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Energy Poverty, Green Energy and Blockchain

Imagine a world where everyone could be a reseller and a buyer of renewable energy and where the cost of the energy was automatically calculated based on the number of people in a neighbourhood producing and consuming electricity. A combination of Blockchain and new technologies which significantly reduce fabrication costs, and the massive adoption of mobile phones in developing countries makes this feasible. 

Access to electricity is a fundamental human need, yet more than a  billion people still have no access to it.  In response, Bill Gates is leading a $1 billion (£800 million) fund along with Sir Richard Branson, Amazon founder Jeff Bezos and Alibaba's founder Jack Ma to invest in electricity based on green, i.e. non-fossil, sources.  Gates believes that in the foreseeable future there will be a clean energy break-through that will save the planet by displacing polluting sources of electricity,  and power the world.  Access to affordable electricity can have a transformational impact on poor rural communities in a range of sectors including: education, economically important activities such as cottage industries and commerce, communications, access to national and international media and information, security, and, of course, recreation. In short, in the hyper-connected world of today, access to affordable electricity is critical.

The provision of access to affordable electricity through the introduction of off-grid renewable energy technologies, especially based on solar photovoltaic, has the potential to dramatically improve the lives people who lack access worldwide, including some 650 million in Sub-Saharan Africa, 350 million in Asia and about 20 million in Latin America and the Caribbean [International Energy Agency data, World Energy Outlook].  Blockchain can play a useful role in the process of introducing renewable technologies suited to the needs and capacity to pay of the rural poor by reducing transaction costs, increasing the transparency and traceability of customer payment data, and increasing trust between parties. Furthermore, the growing appeal of Blockchain and cryptocurrencies open the doors to autonomous market players and services to disrupt the entire energy market using a peer-to-peer (P2P) business model. Developing countries represent one of the most interesting use cases for decentralised energy through a peer-to-peer infrastructure and using new, low-cost renewable energies.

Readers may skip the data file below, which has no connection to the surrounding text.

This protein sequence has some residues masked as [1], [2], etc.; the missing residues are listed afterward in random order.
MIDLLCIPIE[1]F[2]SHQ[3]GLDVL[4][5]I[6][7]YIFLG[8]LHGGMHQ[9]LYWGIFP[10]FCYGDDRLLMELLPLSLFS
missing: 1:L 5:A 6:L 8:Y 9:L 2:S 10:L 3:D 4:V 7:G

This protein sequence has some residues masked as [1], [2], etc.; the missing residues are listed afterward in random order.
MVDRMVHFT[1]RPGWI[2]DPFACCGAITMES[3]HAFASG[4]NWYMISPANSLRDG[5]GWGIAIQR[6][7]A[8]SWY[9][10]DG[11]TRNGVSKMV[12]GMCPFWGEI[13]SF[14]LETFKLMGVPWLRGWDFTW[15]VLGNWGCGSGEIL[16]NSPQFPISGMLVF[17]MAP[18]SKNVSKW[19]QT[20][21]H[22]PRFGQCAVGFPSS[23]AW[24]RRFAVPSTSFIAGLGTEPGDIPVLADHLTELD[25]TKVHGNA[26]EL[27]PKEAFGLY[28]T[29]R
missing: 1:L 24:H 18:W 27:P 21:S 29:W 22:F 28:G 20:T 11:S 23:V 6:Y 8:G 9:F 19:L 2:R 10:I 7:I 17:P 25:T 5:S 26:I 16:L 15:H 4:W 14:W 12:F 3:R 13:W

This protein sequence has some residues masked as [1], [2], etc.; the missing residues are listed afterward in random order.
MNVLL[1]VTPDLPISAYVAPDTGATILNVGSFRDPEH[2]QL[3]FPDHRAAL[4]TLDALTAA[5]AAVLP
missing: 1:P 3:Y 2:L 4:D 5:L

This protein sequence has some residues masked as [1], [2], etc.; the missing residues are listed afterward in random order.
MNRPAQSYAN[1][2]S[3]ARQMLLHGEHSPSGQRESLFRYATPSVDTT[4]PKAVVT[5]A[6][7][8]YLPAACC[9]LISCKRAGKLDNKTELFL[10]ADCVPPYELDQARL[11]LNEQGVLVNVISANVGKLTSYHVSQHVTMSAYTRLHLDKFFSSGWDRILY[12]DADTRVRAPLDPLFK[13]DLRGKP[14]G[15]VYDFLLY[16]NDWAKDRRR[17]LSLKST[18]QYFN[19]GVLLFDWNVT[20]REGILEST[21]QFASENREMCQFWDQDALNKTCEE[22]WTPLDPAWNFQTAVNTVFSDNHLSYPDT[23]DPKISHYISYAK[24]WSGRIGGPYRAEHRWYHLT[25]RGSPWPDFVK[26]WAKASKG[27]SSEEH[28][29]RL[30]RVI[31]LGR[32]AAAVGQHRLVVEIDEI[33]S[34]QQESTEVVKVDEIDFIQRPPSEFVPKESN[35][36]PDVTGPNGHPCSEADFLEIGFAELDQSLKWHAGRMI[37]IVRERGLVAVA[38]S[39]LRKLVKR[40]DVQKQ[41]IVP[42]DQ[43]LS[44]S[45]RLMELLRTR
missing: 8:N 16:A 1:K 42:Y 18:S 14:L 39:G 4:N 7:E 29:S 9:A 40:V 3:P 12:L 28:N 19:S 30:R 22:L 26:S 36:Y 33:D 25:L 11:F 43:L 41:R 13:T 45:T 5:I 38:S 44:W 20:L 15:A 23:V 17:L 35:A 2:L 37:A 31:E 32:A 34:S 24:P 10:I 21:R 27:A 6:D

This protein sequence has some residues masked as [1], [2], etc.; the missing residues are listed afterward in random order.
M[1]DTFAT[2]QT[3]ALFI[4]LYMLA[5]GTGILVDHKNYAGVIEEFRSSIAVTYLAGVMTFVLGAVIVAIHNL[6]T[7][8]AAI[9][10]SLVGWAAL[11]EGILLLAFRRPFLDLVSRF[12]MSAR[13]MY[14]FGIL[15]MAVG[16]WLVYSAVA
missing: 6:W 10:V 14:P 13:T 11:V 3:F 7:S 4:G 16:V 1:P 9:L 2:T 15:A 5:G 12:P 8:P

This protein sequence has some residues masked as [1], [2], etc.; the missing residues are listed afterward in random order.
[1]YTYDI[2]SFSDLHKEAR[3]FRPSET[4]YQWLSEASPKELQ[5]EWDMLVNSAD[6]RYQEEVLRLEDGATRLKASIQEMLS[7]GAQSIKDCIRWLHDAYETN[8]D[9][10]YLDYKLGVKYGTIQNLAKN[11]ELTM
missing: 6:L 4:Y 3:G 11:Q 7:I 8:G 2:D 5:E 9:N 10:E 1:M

The price of solar panels has dropped over 80% over the last decade. In most countries, it is now cheaper to produce and buy solar energy than fossil energies. Solar panels can now be connected to the Blockchain to enable consumers in developing countries to benefit from distributed generation.

With Blockchain, someone from a village in a developing country can buy small solar panels and plug them to a mini grid network of cables to produce electricity for their local community. Another person from the same village can use their phone to buy electricity from the solar panel as a pay-as-you-go service.The provider of electricity to villagers can collect payment from the end user (and disconnect the solar unit in the event of a non-payment). The incentive of buying solar panels for people in remote areas is compelling, as they can immediately generate electricity and get paid instantly by the consumer. More and more people from the same village can buy solar panels and plug them into the Blockchain network. The smart contracts on the Blockchain allow participants in that system – consumers and producers – to buy and sell solar energy from each other, using digital tokens that can be redeemed for a local cryptocurrency. As the Blockchain is immutable and highly secured through a distributed infrastructure, this process is automated and cannot be corrupted by an individual or institution.

Clean energy tech start-ups are developing solutions and applications that focus on renewable energy, reducing carbon emissions and developing smart grids that will optimise energy consumption. Blockchain can assist these start-ups in offering a decentralised energy solution that is reliable and effective. As such, Blockchain has a significant chance to help combat climate change as it enables the creation, usage, and exchange of renewable decentralised energy in a trustworthy and reliable manner. This makes renewable energy more attractive to consumers, organisations, and societies.


This is all wishful thinking, renewables are none such except for the low density fuel they use. Because the weakest links in in renewables is intermittency, dependency on foreign manufacturers, and infrastructure costs there will always be a big link to either fossils or nuclear. The hardware is not renewable nor very green.


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